In order to educate regular nurses as faith community nurses, a grant through the National Vulnerable Populations Community Grants Program to St. John’s Hospital in Springfield, IL was provided. The effective educational strategy comprised videos and DVDs that featured the aforementioned educational content and life-size breast models. As a result, it was stated that faith community nurses played a key role in providing breast care education to at-risk populations.
Breastfeeding and breast cancer prevention
A recent study, Breastfeeding and the Prevention of Breast Cancer: a Retrospective Review of Clinical Histories research reveals the fact that parous woman who is breastfeeding for over six months protects herself from breast cancer when the she is a non-smoker. A retrospective study was conducted in Granada San Cecilio UniversityHospital in Spain and proved by the histories of each patient. Generally, records of 504 female patients from 19 to 91 years of age were analyzed. Besides, some other risk factors such as obesity, alcohol consumption, smoking, and family history of cancer were taken into account.
Kotsopoulos et al. (2012) argue that among carriers of BRCA1 gene breastfeeding for at least one year reduces the risk of breast cancer “by 32 percent, and breastfeeding for two or more years reduces breast cancer development risk by about 19 percent each year”. In its turn, speaking about BRCA2 gene carriers, the risk of breast cancer was not statistically significant. It is a known fact that pregnancy and breastfeeding protect women from developing breast cancer. Both processes stimulate the formation of breast epithelium and suppress estrogen levels, which is conducive to the emergence of this form of cancer (Kotsopoulos et al., 2012). In this situation, researchers rely on the maternity ward nurses. They should tell mothers about the benefits of breastfeeding that are not only strengthening the immune system of the baby, but also protecting his mother from the dangerous disease (González-Jiménez, García, Aguilar, Padilla, & Álvarez, 2013).
In conclusion, it should be stressed that in this study, the focus was on the expression of breast cancer specifics and ability to prevent it. The first analyzed article provides information concerning the need for quality care for cancer patients as well as breast self-examination. Education of faith community nurses of principles of preventive examinations is important in case they could carry out a clinical examination and teach women to perform breast self-examination. The second article proves the idea that childbirth and breastfeeding have a direct relation to the age of breast cancer diagnosis. To sum things up, breastfeeding, especially prolonged one reduces the risk of breast cancer but lactation protects only non-smoking mothers.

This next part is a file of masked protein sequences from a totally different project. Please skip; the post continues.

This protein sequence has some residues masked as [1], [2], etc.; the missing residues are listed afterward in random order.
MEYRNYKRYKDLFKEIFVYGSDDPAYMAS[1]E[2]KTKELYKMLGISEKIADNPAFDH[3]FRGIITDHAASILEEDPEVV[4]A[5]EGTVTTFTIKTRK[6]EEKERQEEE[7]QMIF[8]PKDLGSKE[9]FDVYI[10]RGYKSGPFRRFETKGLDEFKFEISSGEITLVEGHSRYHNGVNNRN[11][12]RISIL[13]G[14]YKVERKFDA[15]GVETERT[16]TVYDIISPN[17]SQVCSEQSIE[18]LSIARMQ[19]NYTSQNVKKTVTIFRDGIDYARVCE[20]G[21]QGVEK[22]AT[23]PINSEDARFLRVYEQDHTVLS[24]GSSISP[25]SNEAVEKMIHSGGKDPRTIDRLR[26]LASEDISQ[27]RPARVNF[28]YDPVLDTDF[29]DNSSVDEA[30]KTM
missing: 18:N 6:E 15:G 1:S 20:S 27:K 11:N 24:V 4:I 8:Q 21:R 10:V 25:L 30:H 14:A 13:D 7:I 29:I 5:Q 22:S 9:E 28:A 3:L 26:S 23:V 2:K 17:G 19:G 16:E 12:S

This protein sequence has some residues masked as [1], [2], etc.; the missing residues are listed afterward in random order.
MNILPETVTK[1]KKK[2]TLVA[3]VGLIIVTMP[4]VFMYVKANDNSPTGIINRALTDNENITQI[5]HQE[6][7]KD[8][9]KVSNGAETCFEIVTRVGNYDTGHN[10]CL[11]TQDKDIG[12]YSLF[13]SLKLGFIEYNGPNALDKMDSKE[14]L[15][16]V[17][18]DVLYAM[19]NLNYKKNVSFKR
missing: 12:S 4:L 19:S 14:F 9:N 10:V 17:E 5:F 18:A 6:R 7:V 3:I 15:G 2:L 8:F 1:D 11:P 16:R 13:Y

Acton, A. (2013). Breast Cancer New Insights for the Healthcare Professional. Atlanta, Georgia: Scholarly Editions.
González-Jiménez, E., García, P., Aguilar, M., Padilla, C., & Álvarez, J. (2013). Breastfeeding and the Prevention of Breast Cancer: a Retrospective Review of Clinical Histories. Journal of Clinical Nursing, 23(1), 2397-2403.
Kotsopoulos, J., Lubinski, J., Salmena, L., Lynch, H., Kim-Sing, C., Foulkes, W., Ghadirian, P., Neuhausen, S., Demsky, R., Tung, N., Ainsworth, P., Senter, L., Eisen, A., Eng, C., Singer, C., Ginsburg, O., Blum, J., Huzarski, T., Poll, A., Sun, P. and Narod, S. (2012). Breastfeeding and the risk of breast cancer in BRCA1 and BRCA2 mutation carriers. Breast Cancer Research, 14(2), p.R42.
Marks, P., & Sterngold, J. (2014). On the Cancer Frontier: One Man, One Disease, and a Medical Revolution. New York: Public Affairs.
Shackelford, J., Weyhenmeyer, D., & Mabus, L. (2014). Fostering Early Breast Cancer Detection: Faith Community Nurses Reaching At-risk Populations. Clinical Journal of Oncology Nursing, 18(6), 113-117.